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Cantata BWV 50
Nun ist das Heil und die Kraft und das Reich
English Translation in Interlinear Format
Cantata BWV 50 - Now is the salvation

Event: Cantata for Feast of St Michael and All Angels
Readings: Epistle: Revelations 12: 7-12; Gospel: Matthew 18: 1-11
Text: After Revelation 12: 10

Biblical quotations in green font, chorales in purple

1

Chorus [S, A, T, B / S, A, T, B]

Tromba I-III, Timpani, Oboe I-III, Violino I/II, Viola, Continuo

Nun ist das Heil und die Kraft und das Reich und die Macht unsers Gottes
Now is the salvation and the strength and the kingdom and the might of our God
seines Christus worden,
become [those] of his Christ,
weil der verworfen ist,
since he has been cast out
der sie verklagete Tag und Nacht vor Gott.
who complained about them day and night before God.

Note on the Text

About BWV 50 there are many questions, few clear answers. No autograph survives and all sources date from after 1750. The text is taken from Revelations 12: 10, part of the readings for Michaelmas (Revelations 12: 7-10). After an account of a battle betweeen a dragon and Michael and the angels, a voice proclaims Michael's victory in the words of our text. The one surviving movement could be either the opening or concluding movement of a more extensive cantata intended for Michaelmas .If this is the case it is generally supposed to date from Bach's first year in Leipzig and would have been performed on September 29th 1723. It is the only cantata that uses a double choir.Because of this and other unusual features scholars have speculated this movement may not be by Bach or that it is a reworking of a Bach original by a later pupil or composer. John Eliot Gardiner pertinently asks : Who other than Bach amongst his German contemporaries could have come up with such an extreme compresion of ideas, at the same time giving the impresssion of colossal spatial breadth and majesty.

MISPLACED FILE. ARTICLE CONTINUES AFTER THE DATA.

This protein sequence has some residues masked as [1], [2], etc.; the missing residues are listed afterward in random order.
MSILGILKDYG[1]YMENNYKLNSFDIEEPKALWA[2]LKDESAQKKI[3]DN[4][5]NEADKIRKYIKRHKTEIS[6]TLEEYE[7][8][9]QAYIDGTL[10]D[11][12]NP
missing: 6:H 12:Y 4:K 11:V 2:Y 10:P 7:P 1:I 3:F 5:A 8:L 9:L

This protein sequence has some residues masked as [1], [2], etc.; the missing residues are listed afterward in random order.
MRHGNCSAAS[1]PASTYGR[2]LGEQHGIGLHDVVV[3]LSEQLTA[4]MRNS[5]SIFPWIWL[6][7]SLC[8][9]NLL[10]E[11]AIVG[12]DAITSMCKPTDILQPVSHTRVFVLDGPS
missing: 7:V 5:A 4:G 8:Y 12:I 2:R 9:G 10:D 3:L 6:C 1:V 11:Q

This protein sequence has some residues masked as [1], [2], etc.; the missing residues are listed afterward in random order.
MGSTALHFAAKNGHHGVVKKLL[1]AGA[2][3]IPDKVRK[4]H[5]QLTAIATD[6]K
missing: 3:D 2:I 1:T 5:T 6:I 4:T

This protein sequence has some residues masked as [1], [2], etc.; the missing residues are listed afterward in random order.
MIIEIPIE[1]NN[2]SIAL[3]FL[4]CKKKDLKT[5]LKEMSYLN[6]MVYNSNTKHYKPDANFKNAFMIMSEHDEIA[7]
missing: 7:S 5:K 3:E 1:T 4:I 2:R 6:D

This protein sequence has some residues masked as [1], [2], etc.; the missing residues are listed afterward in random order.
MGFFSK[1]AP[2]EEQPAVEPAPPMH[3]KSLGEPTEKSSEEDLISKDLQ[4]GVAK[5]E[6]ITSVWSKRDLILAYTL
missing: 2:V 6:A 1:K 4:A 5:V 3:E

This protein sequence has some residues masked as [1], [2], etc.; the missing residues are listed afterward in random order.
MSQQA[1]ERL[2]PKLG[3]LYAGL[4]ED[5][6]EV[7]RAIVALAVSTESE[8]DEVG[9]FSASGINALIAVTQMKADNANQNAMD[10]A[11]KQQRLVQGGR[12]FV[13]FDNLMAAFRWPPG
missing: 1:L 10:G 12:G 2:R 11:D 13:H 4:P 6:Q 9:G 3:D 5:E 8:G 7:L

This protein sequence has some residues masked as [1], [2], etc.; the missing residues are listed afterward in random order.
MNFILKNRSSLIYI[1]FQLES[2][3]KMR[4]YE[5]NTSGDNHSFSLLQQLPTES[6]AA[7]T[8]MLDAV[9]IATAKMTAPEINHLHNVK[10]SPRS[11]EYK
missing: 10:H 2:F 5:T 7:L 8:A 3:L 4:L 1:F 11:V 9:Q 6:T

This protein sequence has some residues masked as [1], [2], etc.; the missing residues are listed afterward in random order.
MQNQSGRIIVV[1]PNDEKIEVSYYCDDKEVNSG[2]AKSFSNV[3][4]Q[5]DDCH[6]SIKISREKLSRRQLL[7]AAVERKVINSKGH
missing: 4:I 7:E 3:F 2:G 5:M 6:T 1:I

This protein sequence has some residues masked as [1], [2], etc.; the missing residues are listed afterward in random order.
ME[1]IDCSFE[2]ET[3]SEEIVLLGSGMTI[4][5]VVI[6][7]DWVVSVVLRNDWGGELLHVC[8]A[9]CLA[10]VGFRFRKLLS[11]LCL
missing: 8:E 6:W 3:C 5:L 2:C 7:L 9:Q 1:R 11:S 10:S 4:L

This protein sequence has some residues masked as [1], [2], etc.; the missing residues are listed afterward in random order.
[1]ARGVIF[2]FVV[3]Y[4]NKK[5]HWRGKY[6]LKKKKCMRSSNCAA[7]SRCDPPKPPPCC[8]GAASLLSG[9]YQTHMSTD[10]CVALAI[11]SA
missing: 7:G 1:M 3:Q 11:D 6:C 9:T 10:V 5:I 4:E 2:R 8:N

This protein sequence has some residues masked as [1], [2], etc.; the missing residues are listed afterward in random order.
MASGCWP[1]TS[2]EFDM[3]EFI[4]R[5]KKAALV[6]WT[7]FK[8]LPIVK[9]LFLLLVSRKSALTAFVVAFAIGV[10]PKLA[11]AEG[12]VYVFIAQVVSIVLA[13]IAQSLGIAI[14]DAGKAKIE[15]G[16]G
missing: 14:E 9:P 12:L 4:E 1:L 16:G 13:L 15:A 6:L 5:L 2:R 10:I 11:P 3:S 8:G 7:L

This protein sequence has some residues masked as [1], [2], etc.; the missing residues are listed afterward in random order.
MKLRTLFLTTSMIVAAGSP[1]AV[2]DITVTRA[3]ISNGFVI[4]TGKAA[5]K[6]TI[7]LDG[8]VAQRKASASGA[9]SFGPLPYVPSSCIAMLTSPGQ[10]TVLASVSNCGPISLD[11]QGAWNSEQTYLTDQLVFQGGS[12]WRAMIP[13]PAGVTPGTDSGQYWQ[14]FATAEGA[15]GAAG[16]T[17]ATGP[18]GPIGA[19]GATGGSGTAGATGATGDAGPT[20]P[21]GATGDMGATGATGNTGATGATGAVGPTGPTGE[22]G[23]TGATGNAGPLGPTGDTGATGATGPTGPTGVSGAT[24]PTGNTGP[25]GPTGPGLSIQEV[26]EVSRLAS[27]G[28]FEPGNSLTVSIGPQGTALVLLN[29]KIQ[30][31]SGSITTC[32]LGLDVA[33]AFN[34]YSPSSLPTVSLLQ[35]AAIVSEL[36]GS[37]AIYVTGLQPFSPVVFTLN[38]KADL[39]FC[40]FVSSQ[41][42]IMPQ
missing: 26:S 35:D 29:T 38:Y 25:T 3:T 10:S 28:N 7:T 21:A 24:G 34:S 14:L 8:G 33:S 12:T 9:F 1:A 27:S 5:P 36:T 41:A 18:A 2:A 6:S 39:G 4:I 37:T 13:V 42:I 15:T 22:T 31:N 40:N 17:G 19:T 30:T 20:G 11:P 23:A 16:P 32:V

As usual Julian Mincham gives a clear and perceptive account of the technical issues:
http://www.jsbachcantatas.com/documents/chapter-55-bwv-50-bwv-200-bwv-1045.htm

But when he concludes his valuable discussion:We can only lament the probable loss of the remainder of a work that began so commandingly and with so much promise. I am more inclined to agree with W.G.Whittaker:

This is one of the most superb of Bach's choruses, a great masterpiece of the highest order.One is glad that it is a torso, that one may listen to it in its solitary grandeur, not preceded or followed by arias and recitatives, which could only be overshadowed by its colossal stature. (Vol 2, p167)

Except for the most fundamental of Christians the apocalyptic imagery of the biblical text probably seems remote and alien.But some of what Bach's magnificent music expresses here can perhaps be summed up in William Blake's phrase :
Energy is eternal delight.

(An appropriately vigorous and joyful perfomance can be found at:
http://allofbach.com/en/bwv/bwv-50/ on the marvellously generous All of Bach website, for which I cannot begin to express my gratitude and appreciation)

This Translation in Parallel Format

English Translation by Francis Browne (March 2003)
Contributed by Francis Browne (March 2003; September 2015: Note on the Text)

Cantata BWV 50: Details & Complete Recordings
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Last update: ýSeptember 22, 2015 ý21:15:02